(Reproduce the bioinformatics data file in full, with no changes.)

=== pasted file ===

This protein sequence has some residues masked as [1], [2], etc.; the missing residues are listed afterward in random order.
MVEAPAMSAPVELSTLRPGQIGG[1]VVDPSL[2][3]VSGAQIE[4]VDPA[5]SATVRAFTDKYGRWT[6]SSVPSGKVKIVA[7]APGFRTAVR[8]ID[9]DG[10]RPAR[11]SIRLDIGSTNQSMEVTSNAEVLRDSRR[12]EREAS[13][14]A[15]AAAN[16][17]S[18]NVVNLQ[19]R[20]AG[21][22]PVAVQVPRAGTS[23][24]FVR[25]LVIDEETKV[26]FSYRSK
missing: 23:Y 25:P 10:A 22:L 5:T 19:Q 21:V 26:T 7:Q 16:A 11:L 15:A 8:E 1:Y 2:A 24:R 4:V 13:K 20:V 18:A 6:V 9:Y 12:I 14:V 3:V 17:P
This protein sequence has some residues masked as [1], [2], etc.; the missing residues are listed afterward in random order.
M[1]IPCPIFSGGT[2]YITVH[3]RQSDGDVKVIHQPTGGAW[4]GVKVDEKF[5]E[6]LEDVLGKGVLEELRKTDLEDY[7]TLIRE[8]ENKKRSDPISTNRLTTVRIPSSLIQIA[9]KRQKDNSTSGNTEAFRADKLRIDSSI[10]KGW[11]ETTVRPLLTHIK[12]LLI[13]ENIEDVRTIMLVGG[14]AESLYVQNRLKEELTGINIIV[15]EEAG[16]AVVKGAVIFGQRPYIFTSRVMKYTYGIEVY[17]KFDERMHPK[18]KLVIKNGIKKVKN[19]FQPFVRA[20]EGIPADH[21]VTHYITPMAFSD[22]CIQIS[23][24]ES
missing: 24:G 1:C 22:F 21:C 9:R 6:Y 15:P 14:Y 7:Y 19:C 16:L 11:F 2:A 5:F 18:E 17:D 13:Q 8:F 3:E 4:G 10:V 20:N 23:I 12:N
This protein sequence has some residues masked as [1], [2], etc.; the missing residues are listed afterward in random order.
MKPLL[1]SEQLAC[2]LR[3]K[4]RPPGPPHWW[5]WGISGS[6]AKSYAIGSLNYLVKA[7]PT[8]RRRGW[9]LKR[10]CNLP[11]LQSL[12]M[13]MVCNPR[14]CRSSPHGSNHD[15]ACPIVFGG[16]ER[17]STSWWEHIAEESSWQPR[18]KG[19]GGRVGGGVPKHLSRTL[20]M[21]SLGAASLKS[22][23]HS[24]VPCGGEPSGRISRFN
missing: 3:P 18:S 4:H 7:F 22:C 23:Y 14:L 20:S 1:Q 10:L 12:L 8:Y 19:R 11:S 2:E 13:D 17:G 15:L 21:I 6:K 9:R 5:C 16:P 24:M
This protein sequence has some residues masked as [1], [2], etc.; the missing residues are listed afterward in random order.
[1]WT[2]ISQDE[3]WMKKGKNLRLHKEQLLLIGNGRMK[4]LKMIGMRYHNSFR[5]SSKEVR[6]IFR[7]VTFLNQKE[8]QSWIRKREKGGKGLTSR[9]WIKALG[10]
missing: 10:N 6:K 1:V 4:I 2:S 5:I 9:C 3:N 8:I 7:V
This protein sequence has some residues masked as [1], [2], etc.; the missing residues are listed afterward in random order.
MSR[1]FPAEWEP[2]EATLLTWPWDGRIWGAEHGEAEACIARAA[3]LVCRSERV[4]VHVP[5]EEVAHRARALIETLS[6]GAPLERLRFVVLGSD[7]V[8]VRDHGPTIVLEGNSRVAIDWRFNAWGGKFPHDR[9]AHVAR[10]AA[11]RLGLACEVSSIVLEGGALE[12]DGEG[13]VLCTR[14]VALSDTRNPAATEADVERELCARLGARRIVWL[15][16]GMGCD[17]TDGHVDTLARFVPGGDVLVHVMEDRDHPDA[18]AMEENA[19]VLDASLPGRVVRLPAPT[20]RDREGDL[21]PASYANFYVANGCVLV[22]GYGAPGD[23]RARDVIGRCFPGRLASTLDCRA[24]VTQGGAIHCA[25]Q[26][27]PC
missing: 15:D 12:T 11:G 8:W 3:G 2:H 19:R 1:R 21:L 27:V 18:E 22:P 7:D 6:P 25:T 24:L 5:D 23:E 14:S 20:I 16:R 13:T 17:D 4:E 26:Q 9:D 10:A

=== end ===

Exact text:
This protein sequence has some residues masked as [1], [2], etc.; the missing residues are listed afterward in random order.
MVEAPAMSAPVELSTLRPGQIGG[1]VVDPSL[2][3]VSGAQIE[4]VDPA[5]SATVRAFTDKYGRWT[6]SSVPSGKVKIVA[7]APGFRTAVR[8]ID[9]DG[10]RPAR[11]SIRLDIGSTNQSMEVTSNAEVLRDSRR[12]EREAS[13][14]A[15]AAAN[16][17]S[18]NVVNLQ[19]R[20]AG[21][22]PVAVQVPRAGTS[23][24]FVR[25]LVIDEETKV[26]FSYRSK
missing: 23:Y 25:P 10:A 22:L 5:T 19:Q 21:V 26:T 7:Q 16:A 11:L 15:A 8:E 1:Y 2:A 24:R 4:V 13:K 20:V 18:A 6:V 9:Y 12:I 14:V 3:V 17:P
This protein sequence has some residues masked as [1], [2], etc.; the missing residues are listed afterward in random order.
M[1]IPCPIFSGGT[2]YITVH[3]RQSDGDVKVIHQPTGGAW[4]GVKVDEKF[5]E[6]LEDVLGKGVLEELRKTDLEDY[7]TLIRE[8]ENKKRSDPISTNRLTTVRIPSSLIQIA[9]KRQKDNSTSGNTEAFRADKLRIDSSI[10]KGW[11]ETTVRPLLTHIK[12]LLI[13]ENIEDVRTIMLVGG[14]AESLYVQNRLKEELTGINIIV[15]EEAG[16]AVVKGAVIFGQRPYIFTSRVMKYTYGIEVY[17]KFDERMHPK[18]KLVIKNGIKKVKN[19]FQPFVRA[20]EGIPADH[21]VTHYITPMAFSD[22]CIQIS[23][24]ES
missing: 24:G 1:C 22:F 21:C 9:R 6:Y 15:P 14:Y 7:Y 19:C 16:L 11:F 2:A 5:F 18:E 17:D 13:Q 8:F 3:E 4:G 10:V 20:N 23:I 12:N
This protein sequence has some residues masked as [1], [2], etc.; the missing residues are listed afterward in random order.
MKPLL[1]SEQLAC[2]LR[3]K[4]RPPGPPHWW[5]WGISGS[6]AKSYAIGSLNYLVKA[7]PT[8]RRRGW[9]LKR[10]CNLP[11]LQSL[12]M[13]MVCNPR[14]CRSSPHGSNHD[15]ACPIVFGG[16]ER[17]STSWWEHIAEESSWQPR[18]KG[19]GGRVGGGVPKHLSRTL[20]M[21]SLGAASLKS[22][23]HS[24]VPCGGEPSGRISRFN
missing: 3:P 18:S 4:H 7:F 22:C 23:Y 14:L 20:S 1:Q 10:L 12:L 8:Y 19:R 11:S 2:E 13:D 17:G 15:L 21:I 6:K 9:R 5:C 16:P 24:M
This protein sequence has some residues masked as [1], [2], etc.; the missing residues are listed afterward in random order.
[1]WT[2]ISQDE[3]WMKKGKNLRLHKEQLLLIGNGRMK[4]LKMIGMRYHNSFR[5]SSKEVR[6]IFR[7]VTFLNQKE[8]QSWIRKREKGGKGLTSR[9]WIKALG[10]
missing: 10:N 6:K 1:V 4:I 2:S 5:I 9:C 3:N 8:I 7:V
This protein sequence has some residues masked as [1], [2], etc.; the missing residues are listed afterward in random order.
MSR[1]FPAEWEP[2]EATLLTWPWDGRIWGAEHGEAEACIARAA[3]LVCRSERV[4]VHVP[5]EEVAHRARALIETLS[6]GAPLERLRFVVLGSD[7]V[8]VRDHGPTIVLEGNSRVAIDWRFNAWGGKFPHDR[9]AHVAR[10]AA[11]RLGLACEVSSIVLEGGALE[12]DGEG[13]VLCTR[14]VALSDTRNPAATEADVERELCARLGARRIVWL[15][16]GMGCD[17]TDGHVDTLARFVPGGDVLVHVMEDRDHPDA[18]AMEENA[19]VLDASLPGRVVRLPAPT[20]RDREGDL[21]PASYANFYVANGCVLV[22]GYGAPGD[23]RARDVIGRCFPGRLASTLDCRA[24]VTQGGAIHCA[25]Q[26][27]PC
missing: 15:D 12:T 11:G 8:W 3:G 2:H 19:R 1:R 21:L 27:V 18:E 22:P 7:D 6:P 25:T 24:L 5:D 23:E 14:S 20:I 16:R 13:T 17:D 4:E 26:Q 9:D 10:A